The United States has a proud tradition of supplying food aid to hungry people around the world, whether their plight is due to chronic poverty or sudden natural disaster. In 1954, President Dwight D. Eisenhower kicked off the program that would become known as Food for Peace. In the six decades since, global food aid has generated sales for U.S. farmers, business for U.S.-flagged cargo vessels and jobs for U.S. seamen.
But, over time too many dollars ostensibly devoted to helping the poor overseas are instead subsidizing special interests in this country.
Fortunately, President Barack Obama’s budget for fiscal 2014 includes a plan to modernize and reform the $1.5 billion U.S. food aid program. Obama would end “monetization,” the inefficient practice whereby the federal government buys commodities from U.S. farmers and ships them abroad to governments and nongovernmental organizations, which sell them in the local market and use the proceeds for development projects.
Obviously, it would be a lot more cost-effective if the United States simply spent the cash directly on development, rather than diverting resources to food purchases and shipping.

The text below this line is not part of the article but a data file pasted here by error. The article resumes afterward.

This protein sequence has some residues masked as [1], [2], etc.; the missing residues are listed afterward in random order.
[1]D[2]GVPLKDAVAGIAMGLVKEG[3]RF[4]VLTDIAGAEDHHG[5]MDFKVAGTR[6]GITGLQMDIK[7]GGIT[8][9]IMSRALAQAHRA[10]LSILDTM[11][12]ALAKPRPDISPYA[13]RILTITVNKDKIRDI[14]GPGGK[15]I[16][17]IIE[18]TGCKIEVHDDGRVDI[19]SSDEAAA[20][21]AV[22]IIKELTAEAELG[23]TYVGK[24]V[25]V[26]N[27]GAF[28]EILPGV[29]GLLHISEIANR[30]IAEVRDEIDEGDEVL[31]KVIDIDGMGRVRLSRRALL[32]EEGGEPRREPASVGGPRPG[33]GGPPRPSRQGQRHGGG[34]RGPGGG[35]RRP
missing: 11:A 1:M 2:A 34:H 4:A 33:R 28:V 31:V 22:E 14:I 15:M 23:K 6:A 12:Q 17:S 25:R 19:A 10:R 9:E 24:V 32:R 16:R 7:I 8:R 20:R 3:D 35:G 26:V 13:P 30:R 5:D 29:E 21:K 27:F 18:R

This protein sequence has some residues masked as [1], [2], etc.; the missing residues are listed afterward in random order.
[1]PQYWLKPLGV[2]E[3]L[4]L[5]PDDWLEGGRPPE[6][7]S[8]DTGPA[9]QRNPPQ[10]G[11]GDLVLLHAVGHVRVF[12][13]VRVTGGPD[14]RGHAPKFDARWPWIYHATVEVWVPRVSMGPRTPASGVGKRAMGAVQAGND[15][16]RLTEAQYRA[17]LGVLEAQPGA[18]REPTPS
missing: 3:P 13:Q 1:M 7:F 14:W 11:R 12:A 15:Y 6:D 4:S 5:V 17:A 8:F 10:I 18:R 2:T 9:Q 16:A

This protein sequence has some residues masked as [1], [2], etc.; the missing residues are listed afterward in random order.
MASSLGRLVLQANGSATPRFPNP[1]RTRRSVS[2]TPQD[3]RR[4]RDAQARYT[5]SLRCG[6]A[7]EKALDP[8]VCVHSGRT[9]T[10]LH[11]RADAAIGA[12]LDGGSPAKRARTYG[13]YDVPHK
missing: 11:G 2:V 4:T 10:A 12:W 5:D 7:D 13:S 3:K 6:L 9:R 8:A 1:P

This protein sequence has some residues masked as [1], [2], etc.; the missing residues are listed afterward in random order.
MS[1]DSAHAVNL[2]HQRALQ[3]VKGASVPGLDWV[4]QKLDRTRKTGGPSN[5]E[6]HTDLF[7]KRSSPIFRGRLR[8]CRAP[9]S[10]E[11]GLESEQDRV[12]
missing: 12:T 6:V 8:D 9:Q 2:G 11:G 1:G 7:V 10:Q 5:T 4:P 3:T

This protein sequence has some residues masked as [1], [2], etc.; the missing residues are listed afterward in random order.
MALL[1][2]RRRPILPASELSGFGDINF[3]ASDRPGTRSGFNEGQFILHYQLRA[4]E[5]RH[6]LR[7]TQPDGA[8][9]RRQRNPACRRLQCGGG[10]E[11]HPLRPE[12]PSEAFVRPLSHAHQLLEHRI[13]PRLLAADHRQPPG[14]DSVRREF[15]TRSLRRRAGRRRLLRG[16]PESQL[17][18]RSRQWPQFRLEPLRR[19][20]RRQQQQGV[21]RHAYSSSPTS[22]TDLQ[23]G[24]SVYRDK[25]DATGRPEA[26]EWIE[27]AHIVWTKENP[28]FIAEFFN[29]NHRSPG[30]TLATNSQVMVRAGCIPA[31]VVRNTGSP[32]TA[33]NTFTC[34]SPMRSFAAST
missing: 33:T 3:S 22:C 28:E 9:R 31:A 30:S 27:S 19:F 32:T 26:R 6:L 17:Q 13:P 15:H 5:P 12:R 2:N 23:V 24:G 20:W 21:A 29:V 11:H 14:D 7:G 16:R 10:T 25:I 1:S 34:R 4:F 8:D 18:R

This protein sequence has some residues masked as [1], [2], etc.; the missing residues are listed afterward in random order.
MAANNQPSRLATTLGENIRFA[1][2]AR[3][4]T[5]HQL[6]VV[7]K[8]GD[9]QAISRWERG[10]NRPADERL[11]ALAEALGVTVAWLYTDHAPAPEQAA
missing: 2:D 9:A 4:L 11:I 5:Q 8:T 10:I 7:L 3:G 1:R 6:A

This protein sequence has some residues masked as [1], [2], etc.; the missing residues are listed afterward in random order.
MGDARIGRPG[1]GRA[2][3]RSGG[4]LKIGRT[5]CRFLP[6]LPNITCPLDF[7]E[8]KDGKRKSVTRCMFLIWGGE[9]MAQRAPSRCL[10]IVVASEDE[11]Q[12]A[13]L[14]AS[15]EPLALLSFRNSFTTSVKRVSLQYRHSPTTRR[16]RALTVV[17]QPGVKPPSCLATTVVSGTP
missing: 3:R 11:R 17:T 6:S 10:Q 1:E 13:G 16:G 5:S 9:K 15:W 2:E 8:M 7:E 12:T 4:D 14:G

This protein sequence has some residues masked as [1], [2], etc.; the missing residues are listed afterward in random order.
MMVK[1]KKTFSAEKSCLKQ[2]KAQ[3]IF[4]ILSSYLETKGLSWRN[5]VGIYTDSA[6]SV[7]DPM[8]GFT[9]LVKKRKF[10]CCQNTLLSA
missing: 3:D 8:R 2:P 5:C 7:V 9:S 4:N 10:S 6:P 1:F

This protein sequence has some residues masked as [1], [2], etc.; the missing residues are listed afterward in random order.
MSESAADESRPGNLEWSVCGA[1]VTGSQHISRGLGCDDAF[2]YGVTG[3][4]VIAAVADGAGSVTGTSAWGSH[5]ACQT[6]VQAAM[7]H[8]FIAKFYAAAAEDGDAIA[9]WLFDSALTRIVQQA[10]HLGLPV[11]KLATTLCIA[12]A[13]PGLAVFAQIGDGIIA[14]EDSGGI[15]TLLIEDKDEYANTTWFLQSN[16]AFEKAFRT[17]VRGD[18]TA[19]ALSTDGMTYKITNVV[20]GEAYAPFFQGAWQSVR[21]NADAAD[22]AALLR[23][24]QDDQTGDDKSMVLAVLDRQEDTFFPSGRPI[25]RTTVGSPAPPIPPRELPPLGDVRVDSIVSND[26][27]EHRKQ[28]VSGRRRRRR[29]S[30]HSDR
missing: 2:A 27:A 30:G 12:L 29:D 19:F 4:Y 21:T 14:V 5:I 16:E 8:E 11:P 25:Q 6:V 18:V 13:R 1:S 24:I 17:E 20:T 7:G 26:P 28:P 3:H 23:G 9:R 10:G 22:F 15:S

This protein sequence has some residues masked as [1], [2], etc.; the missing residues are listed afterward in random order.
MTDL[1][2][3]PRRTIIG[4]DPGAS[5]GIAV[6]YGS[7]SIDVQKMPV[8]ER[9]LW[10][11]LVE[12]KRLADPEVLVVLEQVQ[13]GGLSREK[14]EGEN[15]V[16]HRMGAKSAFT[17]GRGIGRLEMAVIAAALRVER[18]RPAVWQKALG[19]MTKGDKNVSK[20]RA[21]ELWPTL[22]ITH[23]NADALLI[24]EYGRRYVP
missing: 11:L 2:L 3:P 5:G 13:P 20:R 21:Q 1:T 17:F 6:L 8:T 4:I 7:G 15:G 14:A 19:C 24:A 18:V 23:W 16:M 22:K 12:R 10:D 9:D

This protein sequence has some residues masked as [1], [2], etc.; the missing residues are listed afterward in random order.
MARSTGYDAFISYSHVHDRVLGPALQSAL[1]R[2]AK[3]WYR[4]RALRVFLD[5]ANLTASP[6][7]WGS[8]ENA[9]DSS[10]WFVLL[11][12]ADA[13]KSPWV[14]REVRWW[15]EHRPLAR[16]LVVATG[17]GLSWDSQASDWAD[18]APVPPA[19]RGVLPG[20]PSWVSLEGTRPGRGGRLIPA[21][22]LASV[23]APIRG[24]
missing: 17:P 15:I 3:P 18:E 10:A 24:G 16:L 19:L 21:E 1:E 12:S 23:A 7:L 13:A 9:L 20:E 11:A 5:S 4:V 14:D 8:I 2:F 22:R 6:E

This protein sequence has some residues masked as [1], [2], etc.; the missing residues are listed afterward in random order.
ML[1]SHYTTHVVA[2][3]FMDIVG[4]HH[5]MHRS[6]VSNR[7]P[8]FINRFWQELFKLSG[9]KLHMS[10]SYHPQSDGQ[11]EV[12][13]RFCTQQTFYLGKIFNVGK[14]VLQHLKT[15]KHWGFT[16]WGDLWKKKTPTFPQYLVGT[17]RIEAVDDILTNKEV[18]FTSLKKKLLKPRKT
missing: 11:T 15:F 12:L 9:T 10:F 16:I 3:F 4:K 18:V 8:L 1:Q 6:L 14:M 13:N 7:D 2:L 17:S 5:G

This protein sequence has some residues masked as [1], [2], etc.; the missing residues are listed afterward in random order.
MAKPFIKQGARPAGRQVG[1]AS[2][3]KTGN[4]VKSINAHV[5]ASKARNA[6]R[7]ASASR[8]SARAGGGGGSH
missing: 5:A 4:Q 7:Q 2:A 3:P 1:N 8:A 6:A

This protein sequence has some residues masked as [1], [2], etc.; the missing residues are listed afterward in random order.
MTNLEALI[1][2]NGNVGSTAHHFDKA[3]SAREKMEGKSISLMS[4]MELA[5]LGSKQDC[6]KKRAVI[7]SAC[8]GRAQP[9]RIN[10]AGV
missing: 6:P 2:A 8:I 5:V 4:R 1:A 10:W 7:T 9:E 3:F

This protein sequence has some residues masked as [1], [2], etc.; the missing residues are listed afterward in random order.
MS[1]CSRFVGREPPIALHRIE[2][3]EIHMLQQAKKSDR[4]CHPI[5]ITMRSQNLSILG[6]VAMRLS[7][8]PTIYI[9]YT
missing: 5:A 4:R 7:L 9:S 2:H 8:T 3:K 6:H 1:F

Obama’s sensible suggestions have bipartisan support in Congress, which is not surprising, since his Republican predecessor, President George W. Bush, embraced similar ideas.
Alas, those who benefit from the status quo are pushing back. Merchant-marine unions warn that less work for U.S. vessels will atrophy sealift capability that soldiers need in wartime. Twenty-one senators from farm and coastal states argued in a letter to the White House that the plan could undermine agriculture, “one of the few U.S. business sectors to produce a trade surplus.” But U.S. farmers are already heavily subsidized and prospering. They need less federal support, not more.
The people who have a legitimate claim on the American taxpayer’s aid are the hungry millions overseas. Obama is right to want to supply it as quickly and cost-effectively as possible.